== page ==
Ch 13 -> Ch 13: You must wait at least 2 years after the filing of your initial case before you may refill and receive another discharge. Fortunately, more than likely you were in the first case for at least the 3 year minimum, so theoretically you could refile the day after you receive your discharge.

Ch 7 -> Ch 13: You must wait at least 4 years after the filing of your initial case before you may refill and receive another discharge. 

Ch 13 -> Ch 7: You must wait at least 6 years after the filing of your initial case before you may refill and receive another discharge. There is an exception to this 6 year waiting period in instances where your initial Ch 13 was a 100% plan or where it was at least a 70% plan and proposed in good faith and your best efforts.

Ch 7 -> Ch 7: You must wait at least 8 years after the filing of your initial case before you may refill and receive another discharge.

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Bankruptcy: Can I Keep My Home?

Some people think that if you file for bankruptcy that you will lose your home. This is not the case in 99.9% of filings.

If you have less than $11,850 in equity in your home, you can keep your home, and your other assets will not be affected at all. If you have between $11,850 – $23,700 then you can keep your home, but your D5 Wildcard exemptions may be limited.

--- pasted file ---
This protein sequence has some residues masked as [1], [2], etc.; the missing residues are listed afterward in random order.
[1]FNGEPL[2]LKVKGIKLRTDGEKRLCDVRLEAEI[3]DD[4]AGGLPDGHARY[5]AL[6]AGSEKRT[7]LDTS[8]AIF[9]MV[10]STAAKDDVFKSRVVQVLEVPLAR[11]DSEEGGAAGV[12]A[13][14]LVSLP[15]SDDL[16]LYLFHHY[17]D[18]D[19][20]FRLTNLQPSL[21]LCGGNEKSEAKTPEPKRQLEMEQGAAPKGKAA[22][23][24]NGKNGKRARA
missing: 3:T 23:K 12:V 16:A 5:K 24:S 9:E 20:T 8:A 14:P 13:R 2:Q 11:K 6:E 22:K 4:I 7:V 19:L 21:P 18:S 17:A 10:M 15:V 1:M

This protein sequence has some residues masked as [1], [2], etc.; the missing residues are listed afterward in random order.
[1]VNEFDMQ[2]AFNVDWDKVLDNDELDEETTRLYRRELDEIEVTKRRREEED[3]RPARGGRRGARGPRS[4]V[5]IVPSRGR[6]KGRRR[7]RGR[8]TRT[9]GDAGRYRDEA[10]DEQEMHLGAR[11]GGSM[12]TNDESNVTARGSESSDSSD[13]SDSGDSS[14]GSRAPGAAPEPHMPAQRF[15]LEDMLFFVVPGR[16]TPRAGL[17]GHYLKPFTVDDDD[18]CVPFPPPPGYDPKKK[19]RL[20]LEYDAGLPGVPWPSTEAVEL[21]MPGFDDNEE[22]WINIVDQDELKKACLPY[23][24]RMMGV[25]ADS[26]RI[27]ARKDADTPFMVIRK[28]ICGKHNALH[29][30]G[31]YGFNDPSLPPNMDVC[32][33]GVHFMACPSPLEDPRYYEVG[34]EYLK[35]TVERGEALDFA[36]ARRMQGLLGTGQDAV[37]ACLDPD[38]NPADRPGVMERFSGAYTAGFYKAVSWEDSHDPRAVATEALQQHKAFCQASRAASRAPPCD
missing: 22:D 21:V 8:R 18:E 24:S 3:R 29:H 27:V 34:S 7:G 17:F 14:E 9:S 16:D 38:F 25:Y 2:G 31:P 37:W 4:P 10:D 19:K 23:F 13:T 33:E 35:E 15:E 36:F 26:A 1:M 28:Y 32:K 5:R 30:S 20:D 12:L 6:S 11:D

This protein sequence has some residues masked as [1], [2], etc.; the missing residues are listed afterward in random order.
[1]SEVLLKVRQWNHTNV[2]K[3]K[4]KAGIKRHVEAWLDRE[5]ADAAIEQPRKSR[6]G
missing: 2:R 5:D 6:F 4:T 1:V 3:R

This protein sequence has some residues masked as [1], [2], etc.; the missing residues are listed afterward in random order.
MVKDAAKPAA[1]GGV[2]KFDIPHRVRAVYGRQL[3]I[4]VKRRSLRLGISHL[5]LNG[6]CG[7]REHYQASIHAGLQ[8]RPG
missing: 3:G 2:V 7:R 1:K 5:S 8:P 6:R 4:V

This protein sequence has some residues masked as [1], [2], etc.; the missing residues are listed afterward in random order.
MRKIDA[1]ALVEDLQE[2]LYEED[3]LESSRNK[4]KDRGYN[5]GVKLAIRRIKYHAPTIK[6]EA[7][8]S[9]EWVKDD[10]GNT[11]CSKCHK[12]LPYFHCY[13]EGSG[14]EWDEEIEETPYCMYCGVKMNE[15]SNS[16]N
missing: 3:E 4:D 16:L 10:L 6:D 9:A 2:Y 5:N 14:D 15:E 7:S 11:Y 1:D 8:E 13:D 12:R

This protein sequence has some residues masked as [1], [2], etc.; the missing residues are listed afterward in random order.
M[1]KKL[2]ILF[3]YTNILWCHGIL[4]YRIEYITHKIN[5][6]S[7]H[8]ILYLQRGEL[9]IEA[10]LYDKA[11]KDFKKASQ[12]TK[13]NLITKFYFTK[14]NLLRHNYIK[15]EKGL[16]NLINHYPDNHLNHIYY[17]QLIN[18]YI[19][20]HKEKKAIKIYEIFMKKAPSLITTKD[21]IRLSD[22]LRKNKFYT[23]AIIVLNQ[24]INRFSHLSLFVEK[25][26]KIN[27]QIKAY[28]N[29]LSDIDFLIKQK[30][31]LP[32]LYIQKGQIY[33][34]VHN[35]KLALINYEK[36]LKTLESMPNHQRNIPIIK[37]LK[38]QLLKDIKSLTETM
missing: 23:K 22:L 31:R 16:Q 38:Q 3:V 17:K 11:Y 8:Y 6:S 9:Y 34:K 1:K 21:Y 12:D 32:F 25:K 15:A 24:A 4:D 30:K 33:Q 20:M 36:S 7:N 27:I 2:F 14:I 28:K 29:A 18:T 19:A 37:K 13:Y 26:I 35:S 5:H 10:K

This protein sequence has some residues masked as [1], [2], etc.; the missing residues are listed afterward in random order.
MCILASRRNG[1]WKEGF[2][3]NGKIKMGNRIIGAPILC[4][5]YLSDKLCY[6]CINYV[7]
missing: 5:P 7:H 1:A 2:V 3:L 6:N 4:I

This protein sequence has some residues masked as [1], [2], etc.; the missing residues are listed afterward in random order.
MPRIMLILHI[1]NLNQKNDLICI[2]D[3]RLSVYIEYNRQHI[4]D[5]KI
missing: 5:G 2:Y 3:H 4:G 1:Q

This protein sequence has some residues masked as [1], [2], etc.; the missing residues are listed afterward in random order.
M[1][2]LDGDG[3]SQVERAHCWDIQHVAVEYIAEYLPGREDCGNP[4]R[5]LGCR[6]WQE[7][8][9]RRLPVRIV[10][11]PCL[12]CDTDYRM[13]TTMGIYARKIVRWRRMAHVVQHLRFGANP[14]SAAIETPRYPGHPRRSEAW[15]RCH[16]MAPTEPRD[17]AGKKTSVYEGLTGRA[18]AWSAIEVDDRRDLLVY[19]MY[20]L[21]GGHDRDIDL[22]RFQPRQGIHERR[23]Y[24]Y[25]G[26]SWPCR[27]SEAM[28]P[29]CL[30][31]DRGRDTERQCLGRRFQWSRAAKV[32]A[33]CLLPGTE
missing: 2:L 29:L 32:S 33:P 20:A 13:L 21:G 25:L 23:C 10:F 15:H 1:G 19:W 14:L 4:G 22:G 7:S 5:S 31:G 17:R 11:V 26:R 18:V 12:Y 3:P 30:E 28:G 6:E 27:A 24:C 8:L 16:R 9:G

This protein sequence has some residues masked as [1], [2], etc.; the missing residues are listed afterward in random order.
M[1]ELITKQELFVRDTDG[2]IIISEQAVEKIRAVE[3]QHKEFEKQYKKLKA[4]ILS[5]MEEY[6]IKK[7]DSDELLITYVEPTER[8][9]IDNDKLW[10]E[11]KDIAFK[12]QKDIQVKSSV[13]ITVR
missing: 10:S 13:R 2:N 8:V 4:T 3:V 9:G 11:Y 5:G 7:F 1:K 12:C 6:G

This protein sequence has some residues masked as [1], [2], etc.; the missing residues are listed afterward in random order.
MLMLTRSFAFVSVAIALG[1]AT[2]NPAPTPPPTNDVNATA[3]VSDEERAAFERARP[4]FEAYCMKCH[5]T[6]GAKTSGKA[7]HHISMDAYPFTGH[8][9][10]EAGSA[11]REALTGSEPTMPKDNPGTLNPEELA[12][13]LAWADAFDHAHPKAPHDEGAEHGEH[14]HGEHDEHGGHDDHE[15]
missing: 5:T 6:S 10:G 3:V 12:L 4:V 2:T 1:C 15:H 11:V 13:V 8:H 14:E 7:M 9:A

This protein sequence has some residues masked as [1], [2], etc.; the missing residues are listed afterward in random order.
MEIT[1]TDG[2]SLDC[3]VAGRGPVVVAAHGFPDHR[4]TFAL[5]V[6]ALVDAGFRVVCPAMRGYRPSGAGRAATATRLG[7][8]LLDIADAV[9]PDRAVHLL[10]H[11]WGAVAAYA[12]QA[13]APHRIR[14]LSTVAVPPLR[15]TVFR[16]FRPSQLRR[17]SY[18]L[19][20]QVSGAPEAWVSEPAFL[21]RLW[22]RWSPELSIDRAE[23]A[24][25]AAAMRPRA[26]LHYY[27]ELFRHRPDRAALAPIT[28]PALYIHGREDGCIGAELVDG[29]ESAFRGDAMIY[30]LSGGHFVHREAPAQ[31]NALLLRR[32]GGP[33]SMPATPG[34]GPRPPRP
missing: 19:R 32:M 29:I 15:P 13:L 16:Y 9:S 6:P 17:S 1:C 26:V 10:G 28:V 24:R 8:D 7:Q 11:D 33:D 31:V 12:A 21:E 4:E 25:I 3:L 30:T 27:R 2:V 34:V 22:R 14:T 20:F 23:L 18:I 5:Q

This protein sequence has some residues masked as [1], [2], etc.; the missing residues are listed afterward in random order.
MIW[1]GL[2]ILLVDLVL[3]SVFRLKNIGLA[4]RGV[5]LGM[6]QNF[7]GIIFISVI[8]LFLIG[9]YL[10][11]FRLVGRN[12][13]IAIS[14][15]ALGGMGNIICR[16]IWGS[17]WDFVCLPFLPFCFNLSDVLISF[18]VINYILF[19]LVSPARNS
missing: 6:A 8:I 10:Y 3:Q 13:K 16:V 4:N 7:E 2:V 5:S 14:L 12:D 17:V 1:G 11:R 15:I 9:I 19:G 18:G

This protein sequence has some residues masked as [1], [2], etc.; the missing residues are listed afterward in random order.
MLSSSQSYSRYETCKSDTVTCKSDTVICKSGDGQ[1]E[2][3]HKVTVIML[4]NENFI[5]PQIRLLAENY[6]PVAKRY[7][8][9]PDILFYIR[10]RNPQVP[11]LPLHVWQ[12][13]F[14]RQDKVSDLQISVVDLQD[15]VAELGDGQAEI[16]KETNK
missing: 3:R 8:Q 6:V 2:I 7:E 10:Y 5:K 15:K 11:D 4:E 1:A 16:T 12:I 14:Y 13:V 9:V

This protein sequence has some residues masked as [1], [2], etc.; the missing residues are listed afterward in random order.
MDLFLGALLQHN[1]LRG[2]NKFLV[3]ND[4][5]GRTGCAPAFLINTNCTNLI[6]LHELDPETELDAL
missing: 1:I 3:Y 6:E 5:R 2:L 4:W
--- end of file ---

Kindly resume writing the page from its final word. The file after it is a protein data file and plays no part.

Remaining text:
If you have between $23,700 – $37,775 in equity, then you will want to use your Michigan Exemptions. If you have more than $37,775 then you will want to contact my office. There are still a few more exceptions that you can take advantage of. Give me a call at (616) 920-0555 or email me at Travis@RussellGR.com

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Wildcard Exemption

As discussed in a prior article, think of an exemption as a credit you can use to buy back your property. If you have a loan or lien on a piece of property, then you only need to use your credits to buy back you ‘equity’ in the property (Equity = Value – Loan Amount). Most exemptions can only be used to protect a certain category of property. A “Wildcard” exemption, however, can protect ANY asset. So the question becomes, how much does one receive of Wildcard exemption?

At a minimum, you will receive $1,250.00 in Wildcard.  Additionally, you will receive whatever federal homestead exemption you have left over, capped at $11,850.00. This means, if you have a home with little to no equity in it, you can potentially receive $13,100.00 in D5 Wildcard exemptions to apply towards protecting your assets.

If you have any further questions on D5 Wildcard exemptions, or any other bankruptcy matter, please do not hesitate to contact me at (616) 920-0555 or Travis@RussellGR.com